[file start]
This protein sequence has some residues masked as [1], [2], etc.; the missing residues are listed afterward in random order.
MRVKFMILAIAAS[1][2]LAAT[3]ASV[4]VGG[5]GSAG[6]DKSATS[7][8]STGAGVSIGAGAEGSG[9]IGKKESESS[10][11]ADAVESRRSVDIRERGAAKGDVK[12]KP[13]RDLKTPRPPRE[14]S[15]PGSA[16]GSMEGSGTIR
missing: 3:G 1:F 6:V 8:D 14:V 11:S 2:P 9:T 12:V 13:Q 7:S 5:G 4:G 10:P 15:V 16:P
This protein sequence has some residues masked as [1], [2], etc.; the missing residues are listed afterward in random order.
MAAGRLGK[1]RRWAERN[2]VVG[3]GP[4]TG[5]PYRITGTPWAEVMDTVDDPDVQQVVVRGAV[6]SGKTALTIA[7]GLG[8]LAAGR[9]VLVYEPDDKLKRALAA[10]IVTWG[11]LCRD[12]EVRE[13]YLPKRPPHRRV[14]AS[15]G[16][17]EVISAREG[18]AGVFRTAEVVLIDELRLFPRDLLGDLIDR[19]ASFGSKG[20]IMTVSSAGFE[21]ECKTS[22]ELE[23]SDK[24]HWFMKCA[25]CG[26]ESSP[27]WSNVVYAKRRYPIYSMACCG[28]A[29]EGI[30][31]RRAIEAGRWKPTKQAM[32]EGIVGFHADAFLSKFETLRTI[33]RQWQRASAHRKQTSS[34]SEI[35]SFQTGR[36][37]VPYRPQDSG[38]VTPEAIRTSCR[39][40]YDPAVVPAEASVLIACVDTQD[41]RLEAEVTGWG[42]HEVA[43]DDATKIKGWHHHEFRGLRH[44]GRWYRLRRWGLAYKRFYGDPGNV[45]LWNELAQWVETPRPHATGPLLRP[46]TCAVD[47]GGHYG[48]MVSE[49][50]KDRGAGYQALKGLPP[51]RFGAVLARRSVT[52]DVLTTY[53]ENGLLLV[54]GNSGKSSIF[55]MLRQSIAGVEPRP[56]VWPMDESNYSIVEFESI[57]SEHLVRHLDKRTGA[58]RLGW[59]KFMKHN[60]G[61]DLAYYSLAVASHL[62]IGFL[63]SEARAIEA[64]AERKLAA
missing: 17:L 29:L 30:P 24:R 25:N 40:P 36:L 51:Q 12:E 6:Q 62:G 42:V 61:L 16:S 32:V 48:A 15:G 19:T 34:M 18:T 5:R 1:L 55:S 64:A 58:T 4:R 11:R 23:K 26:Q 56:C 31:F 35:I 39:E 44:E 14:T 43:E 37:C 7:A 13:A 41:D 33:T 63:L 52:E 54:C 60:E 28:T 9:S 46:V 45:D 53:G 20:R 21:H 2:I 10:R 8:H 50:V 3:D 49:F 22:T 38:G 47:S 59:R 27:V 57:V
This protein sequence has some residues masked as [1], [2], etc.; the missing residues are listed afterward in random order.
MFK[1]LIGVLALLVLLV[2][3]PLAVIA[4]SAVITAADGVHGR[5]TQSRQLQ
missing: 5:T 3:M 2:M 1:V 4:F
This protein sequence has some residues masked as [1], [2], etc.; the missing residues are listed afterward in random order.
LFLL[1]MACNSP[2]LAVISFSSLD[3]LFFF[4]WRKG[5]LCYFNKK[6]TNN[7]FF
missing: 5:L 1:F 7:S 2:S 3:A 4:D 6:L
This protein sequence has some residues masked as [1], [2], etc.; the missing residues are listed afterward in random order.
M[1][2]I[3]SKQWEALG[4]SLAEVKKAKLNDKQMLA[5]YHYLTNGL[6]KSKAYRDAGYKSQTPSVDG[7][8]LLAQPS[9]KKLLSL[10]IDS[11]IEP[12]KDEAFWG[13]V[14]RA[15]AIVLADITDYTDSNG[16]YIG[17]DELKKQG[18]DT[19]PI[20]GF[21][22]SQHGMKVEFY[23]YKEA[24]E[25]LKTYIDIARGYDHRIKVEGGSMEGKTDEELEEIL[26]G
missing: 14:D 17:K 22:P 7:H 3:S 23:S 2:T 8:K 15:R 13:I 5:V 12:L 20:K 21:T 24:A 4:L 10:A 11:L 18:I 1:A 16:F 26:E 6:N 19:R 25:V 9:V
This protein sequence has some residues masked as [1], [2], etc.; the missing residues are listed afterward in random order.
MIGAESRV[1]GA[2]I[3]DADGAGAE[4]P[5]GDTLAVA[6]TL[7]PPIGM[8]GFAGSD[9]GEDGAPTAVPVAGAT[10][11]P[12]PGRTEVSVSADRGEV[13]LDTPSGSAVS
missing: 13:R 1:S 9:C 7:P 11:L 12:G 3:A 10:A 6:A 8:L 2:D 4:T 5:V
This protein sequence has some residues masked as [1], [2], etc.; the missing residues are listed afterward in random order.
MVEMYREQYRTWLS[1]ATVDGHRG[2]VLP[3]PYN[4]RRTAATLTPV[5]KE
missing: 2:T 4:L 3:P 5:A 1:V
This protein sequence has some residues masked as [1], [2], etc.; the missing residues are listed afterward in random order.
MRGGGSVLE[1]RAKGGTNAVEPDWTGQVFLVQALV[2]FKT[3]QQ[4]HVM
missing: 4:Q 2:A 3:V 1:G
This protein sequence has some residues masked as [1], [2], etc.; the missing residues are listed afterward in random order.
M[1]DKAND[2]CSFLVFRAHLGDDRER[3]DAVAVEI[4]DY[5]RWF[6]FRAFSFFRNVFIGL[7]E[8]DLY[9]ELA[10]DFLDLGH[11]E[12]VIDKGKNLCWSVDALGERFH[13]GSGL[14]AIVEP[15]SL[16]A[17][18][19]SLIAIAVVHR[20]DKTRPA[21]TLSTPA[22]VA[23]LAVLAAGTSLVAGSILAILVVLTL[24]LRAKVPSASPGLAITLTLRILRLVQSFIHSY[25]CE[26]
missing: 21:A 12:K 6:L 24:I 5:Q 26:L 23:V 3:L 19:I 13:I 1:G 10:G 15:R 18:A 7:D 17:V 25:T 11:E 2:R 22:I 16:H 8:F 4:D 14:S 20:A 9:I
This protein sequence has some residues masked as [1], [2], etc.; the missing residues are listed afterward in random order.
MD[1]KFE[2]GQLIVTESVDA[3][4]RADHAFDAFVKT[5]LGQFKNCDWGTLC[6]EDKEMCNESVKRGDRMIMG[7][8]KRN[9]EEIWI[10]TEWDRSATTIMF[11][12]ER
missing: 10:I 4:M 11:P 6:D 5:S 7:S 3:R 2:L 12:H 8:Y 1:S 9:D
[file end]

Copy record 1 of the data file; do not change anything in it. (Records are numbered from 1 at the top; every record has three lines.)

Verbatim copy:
This protein sequence has some residues masked as [1], [2], etc.; the missing residues are listed afterward in random order.
MRVKFMILAIAAS[1][2]LAAT[3]ASV[4]VGG[5]GSAG[6]DKSATS[7][8]STGAGVSIGAGAEGSG[9]IGKKESESS[10][11]ADAVESRRSVDIRERGAAKGDVK[12]KP[13]RDLKTPRPPRE[14]S[15]PGSA[16]GSMEGSGTIR
missing: 3:G 1:F 6:V 8:D 14:V 11:S 2:P 9:T 12:V 13:Q 7:S 5:G 4:G 10:P 15:V 16:P